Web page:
Birinyi Says Engine Intact as S&P Reaches Old Age Milestoneby
Comparing this bull market to past ones is `misleading'
Benchmark up 15% since reaching 22-month low in February
Investors are endlessly fretting about visible threats in the stock market, but the rally that began seven years ago has always marched past them, according to Laszlo Birinyi.
That includes old age, a concern getting another airing this week as the advance in American equities ties for the second-longest on record. Birinyi, the president of Birinyi Associates Inc. and a stalwart bull since global markets bottomed in March 2009, sees more room to run in the rally that has added more than $15 trillion to U.S. share values.
“It’s misleading to look at how long this bull market is compared to past ones,” Birinyi said in a phone interview from Westport, Connecticut. “We were talking about this four or five years ago. My attitude is don’t take anything off the table. Don’t make any assumptions. Let the market be your guide.”
For years, Birinyi’s rationale for why stocks should keep increasing has been that once markets start to rise, up tends to be their natural direction. Barring convincing evidence to the contrary, the best bet is to stay invested.
“A lot of the clichés that people use are not beneficial,” he said. “For example, one condition is that the market needs a catalyst. Well, if you go back and look at historical turning points, what were the catalysts? The idea that some big event has to happen rarely happens.”
The S&P 500 rose less than 0.1 percent to 2,096.4 at 12:39 p.m. in New York.
Heeding the advice of the 72-year-old former Salomon Brothers Inc. analyst has been profitable for the duration of a bull run that lifted the Standard & Poor’s 500 Index 200 percent. After writing in December 2008 that stocks had reached their financial-crisis lows, he said two years later that U.S. companies were earning too much to be dragged lower by Europe’s debt crunch.
When equities were in free fall last August, Birinyi said markets would “come out OK” after a short correction. He evoked similar logic then as now, that investors were contending with known threats -- in that case China -- which they’d ultimately navigate. The same is true today with concerns such as weakening profits.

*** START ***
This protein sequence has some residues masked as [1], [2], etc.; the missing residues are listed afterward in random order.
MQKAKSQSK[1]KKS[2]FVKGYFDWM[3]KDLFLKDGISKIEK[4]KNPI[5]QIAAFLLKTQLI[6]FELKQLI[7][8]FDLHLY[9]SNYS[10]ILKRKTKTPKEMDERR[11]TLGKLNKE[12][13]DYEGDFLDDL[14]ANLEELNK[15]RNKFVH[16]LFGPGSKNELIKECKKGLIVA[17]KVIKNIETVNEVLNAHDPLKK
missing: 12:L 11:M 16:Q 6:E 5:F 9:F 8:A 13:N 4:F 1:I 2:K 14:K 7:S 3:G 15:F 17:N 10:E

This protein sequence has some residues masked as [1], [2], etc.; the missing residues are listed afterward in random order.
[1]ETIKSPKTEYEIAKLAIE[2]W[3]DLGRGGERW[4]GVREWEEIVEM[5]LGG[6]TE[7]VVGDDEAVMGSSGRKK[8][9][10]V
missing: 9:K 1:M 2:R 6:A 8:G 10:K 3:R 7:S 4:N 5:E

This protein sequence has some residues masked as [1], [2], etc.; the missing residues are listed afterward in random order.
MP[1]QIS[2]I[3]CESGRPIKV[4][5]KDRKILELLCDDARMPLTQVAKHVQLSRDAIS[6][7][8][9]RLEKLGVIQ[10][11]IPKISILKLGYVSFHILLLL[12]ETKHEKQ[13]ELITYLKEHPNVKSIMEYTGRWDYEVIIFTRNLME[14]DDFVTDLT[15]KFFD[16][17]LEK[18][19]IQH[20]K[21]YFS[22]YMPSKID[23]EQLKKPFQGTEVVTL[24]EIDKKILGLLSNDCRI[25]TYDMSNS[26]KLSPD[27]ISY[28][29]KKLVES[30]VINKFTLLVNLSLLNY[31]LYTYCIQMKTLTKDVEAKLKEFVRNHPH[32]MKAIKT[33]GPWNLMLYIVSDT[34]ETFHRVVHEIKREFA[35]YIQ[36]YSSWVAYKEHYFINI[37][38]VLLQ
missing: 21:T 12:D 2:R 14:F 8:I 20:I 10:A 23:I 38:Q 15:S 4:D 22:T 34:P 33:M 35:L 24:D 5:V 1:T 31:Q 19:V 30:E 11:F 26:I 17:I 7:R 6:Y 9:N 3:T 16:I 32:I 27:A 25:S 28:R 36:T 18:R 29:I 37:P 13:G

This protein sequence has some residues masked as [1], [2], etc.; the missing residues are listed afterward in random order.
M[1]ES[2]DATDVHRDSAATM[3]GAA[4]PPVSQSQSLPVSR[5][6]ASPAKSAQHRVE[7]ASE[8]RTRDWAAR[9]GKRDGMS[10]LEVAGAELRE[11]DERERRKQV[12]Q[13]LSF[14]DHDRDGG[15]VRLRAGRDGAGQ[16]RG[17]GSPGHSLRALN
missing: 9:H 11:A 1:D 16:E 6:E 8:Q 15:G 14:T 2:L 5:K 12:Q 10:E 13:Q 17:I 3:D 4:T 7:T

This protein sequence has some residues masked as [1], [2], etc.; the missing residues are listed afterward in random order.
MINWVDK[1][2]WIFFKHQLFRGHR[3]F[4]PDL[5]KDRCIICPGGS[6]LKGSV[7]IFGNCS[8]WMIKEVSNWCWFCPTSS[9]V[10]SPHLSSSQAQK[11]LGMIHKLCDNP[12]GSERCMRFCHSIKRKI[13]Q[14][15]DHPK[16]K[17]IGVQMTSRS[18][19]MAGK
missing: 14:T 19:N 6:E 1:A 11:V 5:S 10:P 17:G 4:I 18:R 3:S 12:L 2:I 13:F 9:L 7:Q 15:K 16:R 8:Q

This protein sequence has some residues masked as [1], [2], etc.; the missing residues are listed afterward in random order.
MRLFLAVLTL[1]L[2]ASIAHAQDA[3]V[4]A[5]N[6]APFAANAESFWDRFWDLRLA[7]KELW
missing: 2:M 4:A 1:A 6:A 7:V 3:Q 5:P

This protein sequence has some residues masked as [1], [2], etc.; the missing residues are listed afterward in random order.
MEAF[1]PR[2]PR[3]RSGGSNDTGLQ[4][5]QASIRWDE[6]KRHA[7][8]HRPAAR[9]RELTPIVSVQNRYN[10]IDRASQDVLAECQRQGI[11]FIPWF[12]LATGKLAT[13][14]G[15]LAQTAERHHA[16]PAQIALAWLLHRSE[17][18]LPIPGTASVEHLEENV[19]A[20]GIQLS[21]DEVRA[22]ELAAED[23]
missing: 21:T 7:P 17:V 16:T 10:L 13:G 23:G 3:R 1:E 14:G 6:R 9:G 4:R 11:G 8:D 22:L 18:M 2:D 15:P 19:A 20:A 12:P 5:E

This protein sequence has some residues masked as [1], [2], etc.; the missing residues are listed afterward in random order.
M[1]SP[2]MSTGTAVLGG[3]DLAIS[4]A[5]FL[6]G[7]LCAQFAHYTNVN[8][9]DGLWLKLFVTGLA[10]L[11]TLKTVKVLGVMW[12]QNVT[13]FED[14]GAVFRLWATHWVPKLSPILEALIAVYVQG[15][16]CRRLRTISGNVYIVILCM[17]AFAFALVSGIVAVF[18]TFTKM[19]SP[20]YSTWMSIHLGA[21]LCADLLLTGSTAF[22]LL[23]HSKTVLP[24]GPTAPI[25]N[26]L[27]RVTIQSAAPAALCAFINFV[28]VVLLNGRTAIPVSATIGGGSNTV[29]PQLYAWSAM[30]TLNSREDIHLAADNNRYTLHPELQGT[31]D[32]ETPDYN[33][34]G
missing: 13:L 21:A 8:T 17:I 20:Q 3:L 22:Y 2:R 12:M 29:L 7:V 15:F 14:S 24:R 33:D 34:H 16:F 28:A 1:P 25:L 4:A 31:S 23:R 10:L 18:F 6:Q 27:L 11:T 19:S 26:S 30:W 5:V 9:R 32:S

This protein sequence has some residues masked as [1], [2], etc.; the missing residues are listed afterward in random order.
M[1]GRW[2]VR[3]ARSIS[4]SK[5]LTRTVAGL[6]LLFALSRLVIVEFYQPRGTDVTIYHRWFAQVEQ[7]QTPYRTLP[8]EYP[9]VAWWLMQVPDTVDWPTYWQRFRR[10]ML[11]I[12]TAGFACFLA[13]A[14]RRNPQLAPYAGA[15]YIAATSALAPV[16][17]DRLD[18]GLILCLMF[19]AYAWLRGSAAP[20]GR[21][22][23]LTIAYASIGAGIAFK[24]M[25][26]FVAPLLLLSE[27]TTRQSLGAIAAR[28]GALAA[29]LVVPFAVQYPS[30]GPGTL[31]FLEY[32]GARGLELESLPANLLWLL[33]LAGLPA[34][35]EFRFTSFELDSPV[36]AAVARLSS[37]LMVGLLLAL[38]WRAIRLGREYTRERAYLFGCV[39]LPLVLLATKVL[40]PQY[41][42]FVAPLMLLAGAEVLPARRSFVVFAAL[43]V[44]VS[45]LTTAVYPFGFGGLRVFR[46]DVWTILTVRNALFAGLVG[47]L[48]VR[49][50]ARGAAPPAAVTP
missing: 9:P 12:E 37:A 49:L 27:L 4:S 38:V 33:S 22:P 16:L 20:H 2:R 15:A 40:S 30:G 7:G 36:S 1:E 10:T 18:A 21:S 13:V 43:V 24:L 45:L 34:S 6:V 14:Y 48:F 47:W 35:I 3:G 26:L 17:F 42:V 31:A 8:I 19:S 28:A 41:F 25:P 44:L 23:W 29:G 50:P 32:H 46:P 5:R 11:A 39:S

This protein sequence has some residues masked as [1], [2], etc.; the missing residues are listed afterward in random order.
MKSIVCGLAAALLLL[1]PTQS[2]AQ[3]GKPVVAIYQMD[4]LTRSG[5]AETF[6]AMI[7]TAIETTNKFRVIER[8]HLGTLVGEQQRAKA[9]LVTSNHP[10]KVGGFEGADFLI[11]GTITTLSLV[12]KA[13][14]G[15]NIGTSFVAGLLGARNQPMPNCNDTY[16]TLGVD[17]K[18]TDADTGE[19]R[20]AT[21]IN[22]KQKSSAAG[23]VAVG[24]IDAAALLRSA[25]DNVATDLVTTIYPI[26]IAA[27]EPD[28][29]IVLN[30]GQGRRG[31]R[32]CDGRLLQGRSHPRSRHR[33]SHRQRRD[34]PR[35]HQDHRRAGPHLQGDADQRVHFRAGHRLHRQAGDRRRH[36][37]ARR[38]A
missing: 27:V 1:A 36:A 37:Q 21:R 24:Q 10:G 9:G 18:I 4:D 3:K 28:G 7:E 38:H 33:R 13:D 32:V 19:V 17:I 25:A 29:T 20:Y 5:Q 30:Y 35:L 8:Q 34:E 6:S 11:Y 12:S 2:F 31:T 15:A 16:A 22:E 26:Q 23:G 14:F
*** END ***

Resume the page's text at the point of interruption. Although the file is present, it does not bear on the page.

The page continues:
“For each of the last 15 or 16 quarters, we’ve been worried about earnings, and we got through each of those,” Birinyi said. “We might have a bad day or week, but it doesn’t last. The market has very comfortably come to grips with all the things we’ve been worried about during this bull market. The real bad news comes from unknown factors.”
After the worst start to a year on record, the S&P 500 has rebounded 15 percent in 10 weeks, one of the sharpest turnarounds ever recorded. At 2,607 days, the bull market now matches a rally from 1949 to 1956 as the second longest on record. Only the dot-com bubble of the 1990s endured longer.
“For the last six or seven years, we’ve always been concerned about how long, how far and how much,” he said. “One of the things that’s kept investors from feeling more comfortable about the market is that they’ve been comparing today against some idea of a typical bull market. That’s been harmful, because there is no such thing.”
Still, there’s no way for even the most knowledgeable investor to foresee headwinds not directly related to market fundamentals, according to Birinyi. That includes the geopolitical factors influencing the price of crude oil, as well as the threat of global terror, which could have a swift and unpredictable effect on equities.
“When I understand what’s going on, that means the market does too,” said Birinyi. “And if the market understands it, to some degree it’s already embedded. What concerns me are the factors outside the market’s control.”